In my suburban home corner I am on a district systems accountability committee that gave audience to the media specialists of our schools. I was shocked to see what $1000 worth of elementary age-appropriate books looked like. Imagine the old, beige, three-shelf, metal, rolling carts we had in the school library. Now imagine only half of the top shelf filled with books. I also didn’t know that each school in our district has 1.5 media specialists per school. With 800 or more students in every building, the ratio makes it impossible for our children to interact and learn from these teachers.
Over the summer and during the recent literary events I have amassed a rather large collection of books, many in duplicate or more, with the intention of donating them to my local library and my daughter’s school library. Before I even saw the presentation these books were sorted and stacked on my dining table (much to my children’s delight, as we often ate dinner around the coffee table in front of a movie). Having seen the presentation I immediately added every book our family has outgrown and collected books from friends and neighbors – favorites, classics, new titles, all in impeccable condition. By Tuesday of this week my three row SUV was full of boxes, every seat taken save for the front. The local library received one big bundle. Our school received four giant boxes and many stacks.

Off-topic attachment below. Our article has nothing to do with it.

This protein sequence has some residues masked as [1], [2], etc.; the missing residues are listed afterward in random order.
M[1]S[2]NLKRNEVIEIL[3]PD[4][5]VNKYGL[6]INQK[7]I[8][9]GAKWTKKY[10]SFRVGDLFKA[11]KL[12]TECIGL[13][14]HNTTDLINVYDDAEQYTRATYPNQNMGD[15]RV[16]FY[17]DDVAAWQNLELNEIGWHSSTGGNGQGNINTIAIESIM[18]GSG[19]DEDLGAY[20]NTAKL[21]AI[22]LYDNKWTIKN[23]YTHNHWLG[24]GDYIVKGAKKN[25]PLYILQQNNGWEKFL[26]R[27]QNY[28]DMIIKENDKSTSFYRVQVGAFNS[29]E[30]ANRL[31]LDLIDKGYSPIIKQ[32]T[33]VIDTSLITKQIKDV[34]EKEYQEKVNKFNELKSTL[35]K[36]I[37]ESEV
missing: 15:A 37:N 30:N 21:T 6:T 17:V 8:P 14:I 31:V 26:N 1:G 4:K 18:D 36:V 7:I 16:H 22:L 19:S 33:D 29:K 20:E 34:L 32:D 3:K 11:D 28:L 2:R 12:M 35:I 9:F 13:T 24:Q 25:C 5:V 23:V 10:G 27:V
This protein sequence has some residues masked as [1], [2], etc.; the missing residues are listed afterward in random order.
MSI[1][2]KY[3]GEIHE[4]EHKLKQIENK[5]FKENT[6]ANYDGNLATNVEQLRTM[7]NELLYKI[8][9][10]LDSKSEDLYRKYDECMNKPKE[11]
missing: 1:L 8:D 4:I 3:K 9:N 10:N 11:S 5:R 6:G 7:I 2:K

Volunteerism and donation are intended to help our community. I instill in my children that this is not only a duty, it is a privilege to be a part of a grander scheme. It gives opportunity for fellowship, to be caretakers of our community, to give back to the society, humble us, and appreciate all we have. But I’m not going to lie… this was a fun project and I feel flippin’ fantastic for having done it!